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Vladimir Nabokov's Lolita

Lolita, Vladimir Nabokov's serio-comic portrait of small-town America, is published in 1955 in France by the Olympia Press. It has been rejected by four American publishers who are terrified of its subject: the lustful obsession of a middle-aged man for his 12-year-old stepdaughter. British novelist Graham Greene's praise of Lolita as "greatest book of the year" thrusts the work into the limelight, and it is banned, first in Great Britain and then in France, where it stays off the shelves for two years.

In 1958, Putnam's publishes Lolita in America, and its notoriety ensures its an instant success, selling more than 100,000 copies in its first three weeks. Lolita is both vilified and lauded, called a brilliantly written work of comic genius by some and vile pornography by others. In spite of its ornate prose and punning style, it holds at number one on the best seller list for six months and stays on the list for a year.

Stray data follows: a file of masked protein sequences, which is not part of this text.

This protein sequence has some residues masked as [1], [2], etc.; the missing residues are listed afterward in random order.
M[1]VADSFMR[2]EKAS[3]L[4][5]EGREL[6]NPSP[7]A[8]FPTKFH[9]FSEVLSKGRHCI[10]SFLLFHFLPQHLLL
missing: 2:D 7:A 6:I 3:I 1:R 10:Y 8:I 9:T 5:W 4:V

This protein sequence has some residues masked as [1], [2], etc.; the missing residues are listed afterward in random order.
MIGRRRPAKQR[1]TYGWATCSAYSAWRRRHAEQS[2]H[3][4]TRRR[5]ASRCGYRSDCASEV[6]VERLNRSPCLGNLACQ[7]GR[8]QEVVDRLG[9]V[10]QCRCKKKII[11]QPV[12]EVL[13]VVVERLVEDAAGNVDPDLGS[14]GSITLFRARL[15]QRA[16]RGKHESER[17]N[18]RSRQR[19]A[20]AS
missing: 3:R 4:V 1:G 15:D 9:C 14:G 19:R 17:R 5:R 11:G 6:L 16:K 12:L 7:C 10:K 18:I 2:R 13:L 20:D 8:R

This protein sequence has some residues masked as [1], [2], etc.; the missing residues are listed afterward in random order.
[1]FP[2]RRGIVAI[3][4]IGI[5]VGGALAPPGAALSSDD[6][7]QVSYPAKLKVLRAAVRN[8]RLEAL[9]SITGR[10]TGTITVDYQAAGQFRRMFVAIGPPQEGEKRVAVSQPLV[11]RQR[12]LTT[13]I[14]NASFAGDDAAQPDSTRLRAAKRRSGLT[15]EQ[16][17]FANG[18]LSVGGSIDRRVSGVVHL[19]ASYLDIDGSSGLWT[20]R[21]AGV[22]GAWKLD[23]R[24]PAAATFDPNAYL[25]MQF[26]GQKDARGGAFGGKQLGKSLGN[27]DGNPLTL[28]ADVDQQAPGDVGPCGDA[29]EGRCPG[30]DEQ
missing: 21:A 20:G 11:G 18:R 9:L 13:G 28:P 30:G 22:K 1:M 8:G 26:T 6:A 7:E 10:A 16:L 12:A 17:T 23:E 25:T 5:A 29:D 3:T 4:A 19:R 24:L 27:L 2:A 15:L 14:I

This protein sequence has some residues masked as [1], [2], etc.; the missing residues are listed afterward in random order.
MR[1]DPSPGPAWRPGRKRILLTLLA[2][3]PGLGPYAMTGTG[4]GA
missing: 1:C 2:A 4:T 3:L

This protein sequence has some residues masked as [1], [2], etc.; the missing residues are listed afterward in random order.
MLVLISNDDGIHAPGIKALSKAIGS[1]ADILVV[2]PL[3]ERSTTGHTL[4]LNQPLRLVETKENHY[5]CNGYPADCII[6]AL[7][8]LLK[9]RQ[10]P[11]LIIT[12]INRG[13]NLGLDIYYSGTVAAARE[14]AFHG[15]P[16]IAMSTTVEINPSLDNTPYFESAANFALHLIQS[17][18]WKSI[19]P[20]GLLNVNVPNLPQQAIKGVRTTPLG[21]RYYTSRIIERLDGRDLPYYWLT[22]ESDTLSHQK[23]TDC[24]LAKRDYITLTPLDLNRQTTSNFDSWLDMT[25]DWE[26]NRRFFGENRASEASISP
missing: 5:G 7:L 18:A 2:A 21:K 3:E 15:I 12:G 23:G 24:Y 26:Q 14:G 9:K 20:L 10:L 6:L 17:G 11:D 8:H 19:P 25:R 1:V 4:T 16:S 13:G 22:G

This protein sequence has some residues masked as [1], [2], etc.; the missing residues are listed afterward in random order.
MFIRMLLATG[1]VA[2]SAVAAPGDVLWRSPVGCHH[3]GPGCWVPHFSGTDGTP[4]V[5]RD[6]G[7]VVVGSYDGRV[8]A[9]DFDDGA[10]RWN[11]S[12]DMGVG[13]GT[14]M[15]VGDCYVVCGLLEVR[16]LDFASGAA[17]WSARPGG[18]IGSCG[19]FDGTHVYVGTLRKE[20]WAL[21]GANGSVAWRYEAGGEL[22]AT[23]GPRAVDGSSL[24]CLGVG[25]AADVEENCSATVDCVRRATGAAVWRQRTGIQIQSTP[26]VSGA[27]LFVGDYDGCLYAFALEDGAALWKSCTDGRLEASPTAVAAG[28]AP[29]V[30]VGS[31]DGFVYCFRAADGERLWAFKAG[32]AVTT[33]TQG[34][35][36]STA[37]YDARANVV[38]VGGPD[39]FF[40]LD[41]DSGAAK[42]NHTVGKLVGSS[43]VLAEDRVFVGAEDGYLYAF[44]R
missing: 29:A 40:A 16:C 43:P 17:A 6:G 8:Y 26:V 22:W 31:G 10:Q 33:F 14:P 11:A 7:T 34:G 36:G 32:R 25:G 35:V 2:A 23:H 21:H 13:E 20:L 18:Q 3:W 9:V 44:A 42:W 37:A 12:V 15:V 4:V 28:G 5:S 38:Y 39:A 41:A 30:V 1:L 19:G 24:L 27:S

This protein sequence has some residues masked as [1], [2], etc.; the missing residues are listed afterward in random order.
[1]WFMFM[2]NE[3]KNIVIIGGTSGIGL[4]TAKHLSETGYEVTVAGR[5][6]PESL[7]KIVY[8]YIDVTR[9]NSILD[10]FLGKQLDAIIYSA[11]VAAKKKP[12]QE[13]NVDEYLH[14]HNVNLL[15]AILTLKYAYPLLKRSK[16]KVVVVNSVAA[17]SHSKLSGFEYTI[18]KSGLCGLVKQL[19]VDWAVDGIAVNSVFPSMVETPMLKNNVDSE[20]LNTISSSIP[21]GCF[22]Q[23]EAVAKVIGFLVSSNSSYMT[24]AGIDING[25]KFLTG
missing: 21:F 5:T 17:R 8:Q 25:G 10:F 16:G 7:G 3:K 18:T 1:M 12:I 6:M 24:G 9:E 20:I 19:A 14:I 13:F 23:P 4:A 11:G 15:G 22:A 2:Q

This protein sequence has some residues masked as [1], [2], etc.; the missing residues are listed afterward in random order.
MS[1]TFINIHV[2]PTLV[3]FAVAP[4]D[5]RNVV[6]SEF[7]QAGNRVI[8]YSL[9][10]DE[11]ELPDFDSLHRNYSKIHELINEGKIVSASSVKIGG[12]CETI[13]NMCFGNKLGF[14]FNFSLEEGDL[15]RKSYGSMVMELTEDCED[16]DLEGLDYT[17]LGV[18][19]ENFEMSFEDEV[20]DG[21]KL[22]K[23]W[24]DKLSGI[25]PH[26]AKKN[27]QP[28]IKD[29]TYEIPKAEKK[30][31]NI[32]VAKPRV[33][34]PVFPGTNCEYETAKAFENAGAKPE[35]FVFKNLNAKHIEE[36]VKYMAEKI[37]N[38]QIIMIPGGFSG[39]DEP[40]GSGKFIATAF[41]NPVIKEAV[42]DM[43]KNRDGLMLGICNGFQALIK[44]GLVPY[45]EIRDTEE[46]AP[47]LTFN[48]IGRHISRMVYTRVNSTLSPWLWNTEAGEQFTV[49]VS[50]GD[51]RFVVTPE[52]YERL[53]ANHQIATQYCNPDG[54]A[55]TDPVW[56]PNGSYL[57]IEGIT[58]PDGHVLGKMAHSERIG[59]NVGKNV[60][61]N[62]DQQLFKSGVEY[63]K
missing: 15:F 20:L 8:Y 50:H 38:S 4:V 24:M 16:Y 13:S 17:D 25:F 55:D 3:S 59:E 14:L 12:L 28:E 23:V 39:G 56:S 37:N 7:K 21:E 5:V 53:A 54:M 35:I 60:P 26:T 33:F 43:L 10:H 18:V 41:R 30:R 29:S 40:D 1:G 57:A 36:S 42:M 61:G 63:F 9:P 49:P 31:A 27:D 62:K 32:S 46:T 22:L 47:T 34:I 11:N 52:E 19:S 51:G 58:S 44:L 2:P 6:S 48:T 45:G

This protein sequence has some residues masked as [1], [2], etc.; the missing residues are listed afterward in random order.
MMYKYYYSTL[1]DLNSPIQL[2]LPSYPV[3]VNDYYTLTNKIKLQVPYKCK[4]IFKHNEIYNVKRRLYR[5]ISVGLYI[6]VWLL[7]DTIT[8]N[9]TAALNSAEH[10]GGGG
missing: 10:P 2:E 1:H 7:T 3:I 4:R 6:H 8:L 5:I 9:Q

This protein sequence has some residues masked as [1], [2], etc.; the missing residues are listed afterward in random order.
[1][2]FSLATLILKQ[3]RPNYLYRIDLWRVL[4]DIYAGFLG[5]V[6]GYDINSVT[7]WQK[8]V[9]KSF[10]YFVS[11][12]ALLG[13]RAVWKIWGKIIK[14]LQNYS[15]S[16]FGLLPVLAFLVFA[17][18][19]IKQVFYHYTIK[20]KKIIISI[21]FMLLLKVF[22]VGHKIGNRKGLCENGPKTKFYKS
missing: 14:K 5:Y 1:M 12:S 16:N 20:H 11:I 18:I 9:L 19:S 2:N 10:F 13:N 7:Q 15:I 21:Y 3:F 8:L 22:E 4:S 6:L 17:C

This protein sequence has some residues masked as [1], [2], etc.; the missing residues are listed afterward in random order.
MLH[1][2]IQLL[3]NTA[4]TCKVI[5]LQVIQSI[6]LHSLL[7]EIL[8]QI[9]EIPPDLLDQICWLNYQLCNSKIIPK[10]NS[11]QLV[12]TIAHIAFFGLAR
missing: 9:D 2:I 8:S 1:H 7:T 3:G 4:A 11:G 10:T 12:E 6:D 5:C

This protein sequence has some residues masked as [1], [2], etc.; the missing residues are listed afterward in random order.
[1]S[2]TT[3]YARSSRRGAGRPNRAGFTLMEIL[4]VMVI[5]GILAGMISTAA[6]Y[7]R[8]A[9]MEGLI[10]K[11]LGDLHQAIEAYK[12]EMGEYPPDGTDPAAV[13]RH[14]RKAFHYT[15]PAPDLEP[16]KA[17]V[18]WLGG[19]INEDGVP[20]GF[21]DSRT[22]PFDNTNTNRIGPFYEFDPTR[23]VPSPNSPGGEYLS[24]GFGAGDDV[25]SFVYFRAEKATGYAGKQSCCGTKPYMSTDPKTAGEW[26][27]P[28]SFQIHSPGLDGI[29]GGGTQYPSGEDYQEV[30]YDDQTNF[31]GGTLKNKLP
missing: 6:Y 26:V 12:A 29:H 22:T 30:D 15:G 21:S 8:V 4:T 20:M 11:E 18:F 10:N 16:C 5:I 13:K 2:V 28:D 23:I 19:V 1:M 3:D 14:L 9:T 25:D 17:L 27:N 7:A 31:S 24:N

In the coming decades, Lolita's style and its precise portrayal of the banality of postwar America accords it the status of a masterpiece. The book is taught in college, analyzed in academic dissertations, and featured in critical appreciations by such novelists as Martin Amis and Amy Tan. In 1998, a board of distinguished writers convened by Random House's Modern Library series selects the 100 best novels of the 20th century. Lolita is number four.

Lolita was not published in the United States for nearly 10 years after it was written because of its subject, a pedophile's lust for a 12-year-old girl. Read excerpts?

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